| SHANGHAI, July 9
SHANGHAI, July 9 State-owned Bank of China (BOC)
denied on Wednesday a TV report alleging
some branches had helped clients launder money to take out of
China, saying these branches were involved in a legitimate
programme to move capital offshore.
The report, aired by China Central Television (CCTV), was an
undercover investigation that focused on a programme offered by
BOC called "You Hui Tong". The programme is designed to help
Chinese individuals taking part in investment emigration
programmes in other countries to move cash offshore in amounts
the exceed the current $50,000 annual cap.
The report featured what CCTV said were BOC employees
explaining the programme, which they said routed funds through
BOC branches in Guangdong province. The employees also said they
were not allowed to openly promote the scheme to customers. The
state broadcaster, quoting unnamed BOC sources, said the bank
kept the programme secret because it knew it was illegal.
In a statement, BOC said You Hui Tong was a legal investment
programme permitted under a wider pilot project testing the
opening of China's tightly managed capital account.
"Reports of 'underground money farms' and 'money laundering'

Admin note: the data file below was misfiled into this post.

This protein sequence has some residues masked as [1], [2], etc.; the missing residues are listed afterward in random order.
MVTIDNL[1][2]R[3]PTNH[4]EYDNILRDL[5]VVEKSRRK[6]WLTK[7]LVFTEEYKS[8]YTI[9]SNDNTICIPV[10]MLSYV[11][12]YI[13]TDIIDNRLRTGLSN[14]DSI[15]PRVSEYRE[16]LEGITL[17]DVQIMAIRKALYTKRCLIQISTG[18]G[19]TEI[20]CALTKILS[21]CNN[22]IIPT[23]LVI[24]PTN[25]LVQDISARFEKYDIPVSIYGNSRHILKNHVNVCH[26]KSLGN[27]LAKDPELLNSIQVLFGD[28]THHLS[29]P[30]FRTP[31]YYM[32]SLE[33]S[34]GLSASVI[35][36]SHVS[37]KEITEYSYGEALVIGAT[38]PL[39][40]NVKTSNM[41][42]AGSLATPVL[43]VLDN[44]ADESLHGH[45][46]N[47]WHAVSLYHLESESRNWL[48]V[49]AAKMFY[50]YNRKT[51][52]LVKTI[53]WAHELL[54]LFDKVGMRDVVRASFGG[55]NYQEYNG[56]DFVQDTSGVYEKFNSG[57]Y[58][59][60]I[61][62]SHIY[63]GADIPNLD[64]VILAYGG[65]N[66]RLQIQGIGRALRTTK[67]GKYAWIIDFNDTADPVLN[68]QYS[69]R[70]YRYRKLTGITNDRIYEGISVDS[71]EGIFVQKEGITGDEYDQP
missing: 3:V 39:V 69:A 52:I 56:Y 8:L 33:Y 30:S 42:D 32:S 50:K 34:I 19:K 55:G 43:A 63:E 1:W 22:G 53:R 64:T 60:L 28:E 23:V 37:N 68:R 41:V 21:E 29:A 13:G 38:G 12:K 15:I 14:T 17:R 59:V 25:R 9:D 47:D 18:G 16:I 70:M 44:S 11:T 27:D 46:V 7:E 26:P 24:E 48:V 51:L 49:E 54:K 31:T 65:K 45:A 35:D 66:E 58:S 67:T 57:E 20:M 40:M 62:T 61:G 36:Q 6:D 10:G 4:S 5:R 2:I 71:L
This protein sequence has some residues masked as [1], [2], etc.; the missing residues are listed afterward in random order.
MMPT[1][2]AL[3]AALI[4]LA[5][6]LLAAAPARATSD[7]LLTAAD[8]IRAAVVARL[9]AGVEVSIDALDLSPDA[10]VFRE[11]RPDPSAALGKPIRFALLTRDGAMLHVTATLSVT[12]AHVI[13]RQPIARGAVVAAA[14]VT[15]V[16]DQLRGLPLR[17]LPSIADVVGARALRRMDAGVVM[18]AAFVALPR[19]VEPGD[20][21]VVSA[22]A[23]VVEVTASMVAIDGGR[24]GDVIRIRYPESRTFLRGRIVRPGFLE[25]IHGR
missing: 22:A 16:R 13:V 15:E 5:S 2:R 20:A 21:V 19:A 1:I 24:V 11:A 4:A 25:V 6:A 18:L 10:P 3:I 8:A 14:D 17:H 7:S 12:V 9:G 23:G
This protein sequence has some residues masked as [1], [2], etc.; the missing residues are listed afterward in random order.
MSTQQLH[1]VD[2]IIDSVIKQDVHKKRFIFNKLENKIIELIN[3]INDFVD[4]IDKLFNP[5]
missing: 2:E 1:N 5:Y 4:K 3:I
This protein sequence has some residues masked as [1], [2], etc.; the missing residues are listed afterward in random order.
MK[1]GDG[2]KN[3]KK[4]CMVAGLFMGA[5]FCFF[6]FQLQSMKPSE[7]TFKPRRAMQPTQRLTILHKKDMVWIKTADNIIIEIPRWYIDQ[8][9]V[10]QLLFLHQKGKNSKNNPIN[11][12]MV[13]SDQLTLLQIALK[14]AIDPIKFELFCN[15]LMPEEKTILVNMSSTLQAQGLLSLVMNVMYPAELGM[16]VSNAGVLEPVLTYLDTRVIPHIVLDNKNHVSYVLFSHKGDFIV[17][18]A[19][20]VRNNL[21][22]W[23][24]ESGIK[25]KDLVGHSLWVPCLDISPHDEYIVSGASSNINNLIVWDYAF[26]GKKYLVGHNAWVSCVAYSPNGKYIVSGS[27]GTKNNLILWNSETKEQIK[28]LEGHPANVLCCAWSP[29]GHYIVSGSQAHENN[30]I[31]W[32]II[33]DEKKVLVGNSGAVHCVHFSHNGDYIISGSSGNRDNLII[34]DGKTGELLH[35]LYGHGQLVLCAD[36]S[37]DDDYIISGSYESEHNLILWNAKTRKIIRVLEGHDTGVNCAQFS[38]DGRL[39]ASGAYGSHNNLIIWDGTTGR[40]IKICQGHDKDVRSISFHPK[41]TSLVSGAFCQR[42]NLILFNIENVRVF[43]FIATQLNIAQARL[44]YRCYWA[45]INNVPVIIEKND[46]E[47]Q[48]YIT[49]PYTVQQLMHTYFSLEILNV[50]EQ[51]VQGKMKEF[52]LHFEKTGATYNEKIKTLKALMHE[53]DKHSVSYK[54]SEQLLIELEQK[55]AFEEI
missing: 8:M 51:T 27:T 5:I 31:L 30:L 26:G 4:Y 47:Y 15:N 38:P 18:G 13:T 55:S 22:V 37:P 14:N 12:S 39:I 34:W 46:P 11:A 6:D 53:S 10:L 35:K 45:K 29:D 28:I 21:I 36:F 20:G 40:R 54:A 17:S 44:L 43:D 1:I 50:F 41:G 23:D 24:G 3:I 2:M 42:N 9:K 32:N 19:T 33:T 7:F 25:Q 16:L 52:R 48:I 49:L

have no basis in fact," it said.
The bank said the project was part of the government's
efforts to open the capital account and increase the
international popularity of the yuan, and that branches of other
banks in Guangdong province offered similar services.
The foreign currency regulator, the State Administration of
Foreign Exchange (SAFE), which oversees the movement of money
across the China's borders, did not respond to faxed requests
for comment on the report.
Shares in Bank of China closed down nearly 3 percent in Hong
Kong on Wednesday, lagging the main index ended down 1.6 percent
lower. In Shanghai, the shares closed 0.8 percent down.
The ongoing anti-corruption campaign in Beijing has
triggered concerns that officials fearful of being targeted are
proactively smuggling assets outside of the country, but not all
money moved offshore is linked to graft.
Investment programmes that grant Chinese passport holders
citizenship or residency in exchange for substantial investment
have become popular with wealthy citizens. Many Chinese also
move money abroad to buy property in cities such as London, Hong
Kong and Vancouver.
A network of gray-area offshore mortgage companies in has
sprung up to circumvent the $50,000 annual cap on offshore
transfers. Investors have found other loopholes as well,
including using Chinese bank cards in Macau to buy non-existent
products in exchange for hard currency.
The introduction of multiple pilot programmes testing the
limited opening of China's capital account has complicated the
matter, with different regional regulators implementing various
Economists have warned that such regional programmes, like
those in Shanghai's free trade zone and in Guangdong's Qianhai
free trade zone, will be difficult for regulators to "ring
fence" from the rest of the country.
($1 = 6.1994 Chinese Yuan Renminbi)
(Reporting by Pete Sweeney, Xie Heng in BEIJING and the
Shanghai Newsroom; Editing by Miral Fahmy)